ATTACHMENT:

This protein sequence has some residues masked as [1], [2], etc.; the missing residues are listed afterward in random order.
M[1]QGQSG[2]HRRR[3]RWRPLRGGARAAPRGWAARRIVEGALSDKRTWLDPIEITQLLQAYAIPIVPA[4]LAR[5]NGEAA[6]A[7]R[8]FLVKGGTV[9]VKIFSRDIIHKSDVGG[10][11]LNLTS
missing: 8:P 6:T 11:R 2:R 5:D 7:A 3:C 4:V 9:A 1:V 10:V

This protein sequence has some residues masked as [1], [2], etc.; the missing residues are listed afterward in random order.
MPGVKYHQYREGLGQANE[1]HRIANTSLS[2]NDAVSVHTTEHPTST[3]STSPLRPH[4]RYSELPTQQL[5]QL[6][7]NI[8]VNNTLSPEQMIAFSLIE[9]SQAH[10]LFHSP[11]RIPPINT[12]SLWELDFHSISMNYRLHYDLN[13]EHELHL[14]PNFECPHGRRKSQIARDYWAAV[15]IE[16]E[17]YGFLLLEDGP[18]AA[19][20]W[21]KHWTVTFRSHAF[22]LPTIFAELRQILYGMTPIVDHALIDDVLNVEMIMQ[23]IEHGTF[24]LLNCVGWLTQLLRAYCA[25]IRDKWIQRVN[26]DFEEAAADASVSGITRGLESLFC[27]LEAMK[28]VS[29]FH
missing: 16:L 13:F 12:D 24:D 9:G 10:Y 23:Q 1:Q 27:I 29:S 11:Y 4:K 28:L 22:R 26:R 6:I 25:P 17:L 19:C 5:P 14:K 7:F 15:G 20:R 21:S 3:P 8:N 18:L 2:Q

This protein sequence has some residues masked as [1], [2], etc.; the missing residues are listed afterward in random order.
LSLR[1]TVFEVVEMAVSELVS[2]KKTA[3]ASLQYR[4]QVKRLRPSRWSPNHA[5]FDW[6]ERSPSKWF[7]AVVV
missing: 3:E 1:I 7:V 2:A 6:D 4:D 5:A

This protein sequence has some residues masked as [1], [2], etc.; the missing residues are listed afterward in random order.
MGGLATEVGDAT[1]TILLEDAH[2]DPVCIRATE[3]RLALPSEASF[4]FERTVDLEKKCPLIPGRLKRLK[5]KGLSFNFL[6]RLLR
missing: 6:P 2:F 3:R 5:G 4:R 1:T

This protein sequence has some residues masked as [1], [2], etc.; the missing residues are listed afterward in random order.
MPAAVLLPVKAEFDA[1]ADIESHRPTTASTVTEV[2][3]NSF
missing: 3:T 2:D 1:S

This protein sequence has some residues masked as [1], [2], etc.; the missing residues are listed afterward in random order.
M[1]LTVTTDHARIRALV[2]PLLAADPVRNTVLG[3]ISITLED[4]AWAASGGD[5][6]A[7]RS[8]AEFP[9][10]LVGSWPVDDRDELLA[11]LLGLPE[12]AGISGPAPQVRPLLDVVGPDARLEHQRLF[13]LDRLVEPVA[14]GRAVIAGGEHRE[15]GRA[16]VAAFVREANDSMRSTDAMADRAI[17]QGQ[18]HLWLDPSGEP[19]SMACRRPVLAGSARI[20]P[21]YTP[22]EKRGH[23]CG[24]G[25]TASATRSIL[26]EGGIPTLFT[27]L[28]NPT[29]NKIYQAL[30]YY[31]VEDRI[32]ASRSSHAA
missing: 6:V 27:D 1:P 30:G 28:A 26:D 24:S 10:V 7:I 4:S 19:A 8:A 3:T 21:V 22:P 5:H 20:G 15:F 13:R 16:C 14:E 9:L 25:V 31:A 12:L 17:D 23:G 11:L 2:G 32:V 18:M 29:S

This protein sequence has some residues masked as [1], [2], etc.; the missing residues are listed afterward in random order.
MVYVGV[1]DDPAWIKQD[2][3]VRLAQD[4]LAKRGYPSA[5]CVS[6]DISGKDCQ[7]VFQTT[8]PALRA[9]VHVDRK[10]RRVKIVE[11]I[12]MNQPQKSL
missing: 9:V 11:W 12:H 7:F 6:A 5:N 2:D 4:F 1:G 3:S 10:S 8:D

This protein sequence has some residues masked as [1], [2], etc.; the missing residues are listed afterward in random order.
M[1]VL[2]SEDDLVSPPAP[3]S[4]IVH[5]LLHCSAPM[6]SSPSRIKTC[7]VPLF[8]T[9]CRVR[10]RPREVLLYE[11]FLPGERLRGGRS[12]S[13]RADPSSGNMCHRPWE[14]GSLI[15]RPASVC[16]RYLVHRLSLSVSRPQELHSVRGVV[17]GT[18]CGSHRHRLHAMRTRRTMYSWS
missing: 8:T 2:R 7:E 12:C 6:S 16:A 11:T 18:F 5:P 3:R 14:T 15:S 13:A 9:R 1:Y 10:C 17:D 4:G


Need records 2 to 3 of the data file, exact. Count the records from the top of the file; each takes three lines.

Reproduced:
This protein sequence has some residues masked as [1], [2], etc.; the missing residues are listed afterward in random order.
MPGVKYHQYREGLGQANE[1]HRIANTSLS[2]NDAVSVHTTEHPTST[3]STSPLRPH[4]RYSELPTQQL[5]QL[6][7]NI[8]VNNTLSPEQMIAFSLIE[9]SQAH[10]LFHSP[11]RIPPINT[12]SLWELDFHSISMNYRLHYDLN[13]EHELHL[14]PNFECPHGRRKSQIARDYWAAV[15]IE[16]E[17]YGFLLLEDGP[18]AA[19][20]W[21]KHWTVTFRSHAF[22]LPTIFAELRQILYGMTPIVDHALIDDVLNVEMIMQ[23]IEHGTF[24]LLNCVGWLTQLLRAYCA[25]IRDKWIQRVN[26]DFEEAAADASVSGITRGLESLFC[27]LEAMK[28]VS[29]FH
missing: 16:L 13:F 12:D 24:D 9:G 10:Y 23:Q 1:Q 27:I 29:S 11:Y 4:K 28:L 22:R 26:R 6:I 25:P 17:L 19:C 5:P 14:K 7:F 15:G 20:R 21:S 3:P 8:N 18:L 2:Q

This protein sequence has some residues masked as [1], [2], etc.; the missing residues are listed afterward in random order.
LSLR[1]TVFEVVEMAVSELVS[2]KKTA[3]ASLQYR[4]QVKRLRPSRWSPNHA[5]FDW[6]ERSPSKWF[7]AVVV
missing: 3:E 1:I 7:V 2:A 6:D 4:D 5:A